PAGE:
Every business needs help at some point. It doesn’t matter whether you’re an established market leader, a large firm trying to reset its course, or a startup: sooner or later, the odds are stacked against you, and a little boost will help. A big boost would be even better.
And, with a bit of luck, it happens: something comes along that makes it easier for you to enter a new market, or improves your odds of survival in the current one. Maybe a competitor folds and you can claim its business. Maybe an unlikely investor comes along and extends your runway. Of particular interest to us are those shifts—new tools or fresh takes on old ideas—that suddenly enable new products or services, make companies far more efficient, or otherwise demolish barriers to entry. For the purposes of this discussion, we’ll call those disruptive forces.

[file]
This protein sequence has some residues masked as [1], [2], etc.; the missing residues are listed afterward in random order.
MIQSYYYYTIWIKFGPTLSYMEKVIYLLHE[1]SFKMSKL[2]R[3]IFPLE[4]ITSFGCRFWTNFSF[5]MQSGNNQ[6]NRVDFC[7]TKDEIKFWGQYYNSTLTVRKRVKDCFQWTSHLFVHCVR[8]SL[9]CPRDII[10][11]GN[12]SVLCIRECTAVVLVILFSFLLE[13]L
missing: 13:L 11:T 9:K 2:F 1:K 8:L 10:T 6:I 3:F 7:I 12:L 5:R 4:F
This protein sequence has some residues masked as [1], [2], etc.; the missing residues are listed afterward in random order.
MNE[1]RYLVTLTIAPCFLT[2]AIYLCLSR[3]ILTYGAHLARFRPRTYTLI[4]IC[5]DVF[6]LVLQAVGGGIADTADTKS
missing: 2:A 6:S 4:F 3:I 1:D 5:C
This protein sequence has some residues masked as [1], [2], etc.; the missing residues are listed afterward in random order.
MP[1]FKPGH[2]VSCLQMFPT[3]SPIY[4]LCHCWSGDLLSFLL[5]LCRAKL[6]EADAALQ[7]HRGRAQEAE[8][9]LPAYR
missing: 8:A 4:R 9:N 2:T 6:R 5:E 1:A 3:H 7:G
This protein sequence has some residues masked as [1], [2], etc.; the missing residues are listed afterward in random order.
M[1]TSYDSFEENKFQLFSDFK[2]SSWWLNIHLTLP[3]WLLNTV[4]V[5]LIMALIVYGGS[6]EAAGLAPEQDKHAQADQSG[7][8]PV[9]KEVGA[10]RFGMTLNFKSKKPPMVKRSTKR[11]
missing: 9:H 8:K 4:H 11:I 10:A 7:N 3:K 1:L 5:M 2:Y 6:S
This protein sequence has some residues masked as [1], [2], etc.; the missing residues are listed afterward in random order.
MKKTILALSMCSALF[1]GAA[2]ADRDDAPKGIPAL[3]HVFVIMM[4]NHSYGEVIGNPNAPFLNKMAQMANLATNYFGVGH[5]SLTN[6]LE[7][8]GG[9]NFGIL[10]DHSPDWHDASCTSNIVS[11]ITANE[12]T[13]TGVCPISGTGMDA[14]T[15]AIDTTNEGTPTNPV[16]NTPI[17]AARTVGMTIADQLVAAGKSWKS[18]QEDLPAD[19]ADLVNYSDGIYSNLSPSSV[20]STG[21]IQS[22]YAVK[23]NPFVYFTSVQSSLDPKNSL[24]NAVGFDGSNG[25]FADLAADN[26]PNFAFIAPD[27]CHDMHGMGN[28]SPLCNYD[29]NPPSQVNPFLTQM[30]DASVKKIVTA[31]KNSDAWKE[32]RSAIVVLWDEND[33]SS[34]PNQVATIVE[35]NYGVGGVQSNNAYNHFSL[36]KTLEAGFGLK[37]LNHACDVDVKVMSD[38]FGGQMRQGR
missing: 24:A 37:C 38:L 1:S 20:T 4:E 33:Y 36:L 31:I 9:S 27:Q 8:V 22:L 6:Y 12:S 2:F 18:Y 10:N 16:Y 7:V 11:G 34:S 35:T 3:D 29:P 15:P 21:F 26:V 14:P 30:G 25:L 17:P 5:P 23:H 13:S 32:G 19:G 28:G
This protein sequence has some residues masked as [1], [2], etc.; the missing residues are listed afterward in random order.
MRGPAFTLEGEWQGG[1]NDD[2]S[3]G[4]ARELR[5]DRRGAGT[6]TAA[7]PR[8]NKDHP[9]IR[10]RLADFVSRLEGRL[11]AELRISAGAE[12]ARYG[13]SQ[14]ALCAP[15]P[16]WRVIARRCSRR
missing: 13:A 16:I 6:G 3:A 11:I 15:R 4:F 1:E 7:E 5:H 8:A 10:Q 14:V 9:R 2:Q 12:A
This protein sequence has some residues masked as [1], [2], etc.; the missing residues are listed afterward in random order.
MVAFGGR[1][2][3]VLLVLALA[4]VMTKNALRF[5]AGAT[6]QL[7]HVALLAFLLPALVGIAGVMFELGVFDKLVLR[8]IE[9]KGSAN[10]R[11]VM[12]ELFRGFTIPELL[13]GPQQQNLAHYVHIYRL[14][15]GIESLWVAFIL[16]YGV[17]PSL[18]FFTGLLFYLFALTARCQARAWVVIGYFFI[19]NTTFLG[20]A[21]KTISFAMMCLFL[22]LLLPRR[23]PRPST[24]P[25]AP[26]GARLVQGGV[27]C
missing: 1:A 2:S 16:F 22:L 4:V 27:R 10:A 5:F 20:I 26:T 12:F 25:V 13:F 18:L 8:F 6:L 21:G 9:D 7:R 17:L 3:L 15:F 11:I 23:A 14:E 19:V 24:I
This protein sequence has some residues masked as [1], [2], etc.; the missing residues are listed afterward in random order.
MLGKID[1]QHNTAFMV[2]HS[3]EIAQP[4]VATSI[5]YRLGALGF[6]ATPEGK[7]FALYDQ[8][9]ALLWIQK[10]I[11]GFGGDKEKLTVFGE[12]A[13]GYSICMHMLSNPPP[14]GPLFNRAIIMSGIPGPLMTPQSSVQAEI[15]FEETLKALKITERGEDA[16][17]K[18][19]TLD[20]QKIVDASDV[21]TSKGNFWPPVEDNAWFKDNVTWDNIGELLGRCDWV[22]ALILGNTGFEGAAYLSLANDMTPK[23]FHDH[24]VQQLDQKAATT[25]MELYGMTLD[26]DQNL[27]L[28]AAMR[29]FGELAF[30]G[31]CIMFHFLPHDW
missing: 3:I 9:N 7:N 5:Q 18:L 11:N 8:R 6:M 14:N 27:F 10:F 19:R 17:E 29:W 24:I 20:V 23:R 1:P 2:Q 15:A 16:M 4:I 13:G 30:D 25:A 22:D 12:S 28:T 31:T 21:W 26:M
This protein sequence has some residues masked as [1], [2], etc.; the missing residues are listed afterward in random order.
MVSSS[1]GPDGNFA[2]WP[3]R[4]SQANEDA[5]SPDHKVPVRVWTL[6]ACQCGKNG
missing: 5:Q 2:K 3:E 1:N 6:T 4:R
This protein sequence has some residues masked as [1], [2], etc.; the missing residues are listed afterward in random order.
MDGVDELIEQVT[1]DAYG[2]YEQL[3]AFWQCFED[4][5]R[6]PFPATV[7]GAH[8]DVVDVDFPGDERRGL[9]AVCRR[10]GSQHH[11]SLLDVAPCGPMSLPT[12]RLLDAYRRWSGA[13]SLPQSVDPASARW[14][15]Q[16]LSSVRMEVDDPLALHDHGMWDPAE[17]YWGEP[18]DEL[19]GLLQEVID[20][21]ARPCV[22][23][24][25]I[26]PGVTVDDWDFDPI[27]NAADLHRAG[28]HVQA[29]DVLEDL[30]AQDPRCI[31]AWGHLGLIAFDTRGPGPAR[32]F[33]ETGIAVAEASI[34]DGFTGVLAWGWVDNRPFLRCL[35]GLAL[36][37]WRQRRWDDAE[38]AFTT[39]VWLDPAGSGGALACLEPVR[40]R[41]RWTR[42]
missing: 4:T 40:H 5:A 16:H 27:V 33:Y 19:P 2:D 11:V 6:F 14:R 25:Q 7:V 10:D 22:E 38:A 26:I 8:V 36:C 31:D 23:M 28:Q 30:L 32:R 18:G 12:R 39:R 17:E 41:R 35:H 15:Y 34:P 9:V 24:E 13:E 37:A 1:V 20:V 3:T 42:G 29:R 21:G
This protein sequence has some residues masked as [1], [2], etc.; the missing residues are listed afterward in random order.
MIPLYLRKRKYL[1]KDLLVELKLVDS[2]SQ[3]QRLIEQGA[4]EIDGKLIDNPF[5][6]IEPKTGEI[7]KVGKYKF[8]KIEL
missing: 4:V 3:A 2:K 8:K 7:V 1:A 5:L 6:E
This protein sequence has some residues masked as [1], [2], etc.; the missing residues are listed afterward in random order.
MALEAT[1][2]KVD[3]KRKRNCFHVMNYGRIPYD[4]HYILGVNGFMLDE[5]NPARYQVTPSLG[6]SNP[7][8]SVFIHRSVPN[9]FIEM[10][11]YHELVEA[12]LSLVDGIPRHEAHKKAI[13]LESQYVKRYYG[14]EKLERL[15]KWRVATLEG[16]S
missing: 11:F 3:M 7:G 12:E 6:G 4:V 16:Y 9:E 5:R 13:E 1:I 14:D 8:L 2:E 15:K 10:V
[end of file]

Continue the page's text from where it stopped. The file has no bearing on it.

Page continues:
Like a lot of terms that are thrown around these days—“data science,” “innovation,” and “artificial intelligence,” to name a few—the term disruption means different things based on who’s talking.
Many trace the first popular usage of the term back to Clayton Christensen’s The Innovator’s Dilemma (Harvard Business Review).1 The book has been a staple of business schools for quite some time and has, more recently, been adopted by startup communities. Per Christensen, a successful disruptive force meets the following criteria:
One or more elements serve a core function in the offering. ...